Kamehameha Day was first proclaimed by Kamehameha V as a day to honor his grandfather, Kamehameha I.
I was curious about why June 11 was selected as the day to celebrate King Kamehameha I; I could not see the reason for the date.
Sometimes celebrations are based on the individual’s birthday … It is not clear what year, much less what day Kamehameha was born, so it probably didn’t relate to that. (However, many say the year was 1758.)
Sometimes, the day people died is the memorial/celebratory day … Kamehameha died on May 8, 1819, so it is not related to that.
Maybe the date relates to the day he became the ruler over all the islands … Negotiations between Kamehameha and Kaumuali‘i, in 1810, occurred around April (based on Isaac Davis’ death,) so it probably doesn’t relate to that.
I asked my friend Kepā Maly if he had guidance and he referred me to a translation of SM Kamakau, which states:
“The celebration of Kamehameha Day on June 11, came about in the following way.”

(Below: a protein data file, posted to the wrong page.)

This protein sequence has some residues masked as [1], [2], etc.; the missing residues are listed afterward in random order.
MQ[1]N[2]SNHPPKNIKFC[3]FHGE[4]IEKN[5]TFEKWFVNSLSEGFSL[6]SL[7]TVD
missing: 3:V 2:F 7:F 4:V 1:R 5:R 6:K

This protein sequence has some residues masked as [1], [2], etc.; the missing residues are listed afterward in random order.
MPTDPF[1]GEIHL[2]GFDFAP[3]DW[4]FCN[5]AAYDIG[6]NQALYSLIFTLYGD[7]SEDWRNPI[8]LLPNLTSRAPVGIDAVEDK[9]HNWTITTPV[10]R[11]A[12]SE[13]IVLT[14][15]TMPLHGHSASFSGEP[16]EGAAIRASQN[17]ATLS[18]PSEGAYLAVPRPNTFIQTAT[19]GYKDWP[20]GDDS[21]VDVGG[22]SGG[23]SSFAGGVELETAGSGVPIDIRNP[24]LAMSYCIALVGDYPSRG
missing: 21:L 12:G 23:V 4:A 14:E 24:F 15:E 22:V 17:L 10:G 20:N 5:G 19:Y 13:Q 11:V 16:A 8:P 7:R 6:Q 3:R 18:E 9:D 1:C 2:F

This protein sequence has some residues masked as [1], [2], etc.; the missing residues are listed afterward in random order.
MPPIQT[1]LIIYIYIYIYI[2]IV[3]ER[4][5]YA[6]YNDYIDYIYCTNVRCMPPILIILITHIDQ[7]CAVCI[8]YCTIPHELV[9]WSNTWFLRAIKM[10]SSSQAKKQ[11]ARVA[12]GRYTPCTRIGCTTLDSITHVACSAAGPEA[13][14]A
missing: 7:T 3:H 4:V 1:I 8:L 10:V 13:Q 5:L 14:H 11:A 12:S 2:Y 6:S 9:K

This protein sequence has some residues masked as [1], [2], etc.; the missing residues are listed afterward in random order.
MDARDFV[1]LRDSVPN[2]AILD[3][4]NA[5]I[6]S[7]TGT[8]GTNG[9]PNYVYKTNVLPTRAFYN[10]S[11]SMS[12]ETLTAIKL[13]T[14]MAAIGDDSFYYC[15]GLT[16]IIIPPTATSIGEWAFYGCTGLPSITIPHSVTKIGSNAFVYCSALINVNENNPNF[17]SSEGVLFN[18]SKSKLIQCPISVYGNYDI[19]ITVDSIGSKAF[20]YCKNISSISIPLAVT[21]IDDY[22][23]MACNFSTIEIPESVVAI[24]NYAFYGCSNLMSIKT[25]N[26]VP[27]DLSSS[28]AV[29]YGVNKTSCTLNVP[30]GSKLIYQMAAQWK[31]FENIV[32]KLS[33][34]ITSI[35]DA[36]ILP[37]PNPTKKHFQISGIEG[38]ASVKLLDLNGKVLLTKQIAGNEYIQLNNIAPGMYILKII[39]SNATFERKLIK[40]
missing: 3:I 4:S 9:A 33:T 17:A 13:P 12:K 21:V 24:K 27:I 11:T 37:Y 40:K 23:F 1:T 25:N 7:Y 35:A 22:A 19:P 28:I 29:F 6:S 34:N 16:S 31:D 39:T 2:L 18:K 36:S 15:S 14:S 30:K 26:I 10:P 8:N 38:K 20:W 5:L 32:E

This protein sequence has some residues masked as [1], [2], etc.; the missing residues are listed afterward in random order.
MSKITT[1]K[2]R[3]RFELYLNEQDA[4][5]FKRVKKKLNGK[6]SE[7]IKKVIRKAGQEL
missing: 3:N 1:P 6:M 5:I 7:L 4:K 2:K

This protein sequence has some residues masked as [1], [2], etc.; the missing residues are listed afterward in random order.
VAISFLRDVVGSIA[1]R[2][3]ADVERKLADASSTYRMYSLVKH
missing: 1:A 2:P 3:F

“On December 11, 1871, the birthday of Kamehameha V who was at that time ruling king, a public celebration was held with horse-riding and other sports.”
“It was agreed to make this celebration an annual event, but because of the uncertain weather in December to change the date to June.”
“Kamehameha V died soon after, and the holiday remained as a “Day in Commemoration of Kamehameha I,” (La Ho‘o-mana‘o o Kamehameha I.)”
So, while linked to Kamehameha V’s birth date, it boils down to having a celebration when the weather is better (6-months from King Kamehameha V’s birthday.)
The 1896 legislature declared it a national holiday.
Almost from its first observance this day was celebrated chiefly by horse races in Kapi‘olani Park, but the races eventually gave way to today’s parades of floats and pāʻū riders.
In 1939, Hawaii Revised Statute 8-5 under the Territorial Legislature of Hawai‘i created the King Kamehameha Celebration Commission.
In 1978 the legislature renamed this holiday King Kamehameha I Day.
On February 14, 1883, the Kamehameha statue was unveiled at Aliʻiōlani Hale during the coronation ceremonies for King Kalākaua. The customary draping of the Kamehameha Statue with lei dates back to 1901.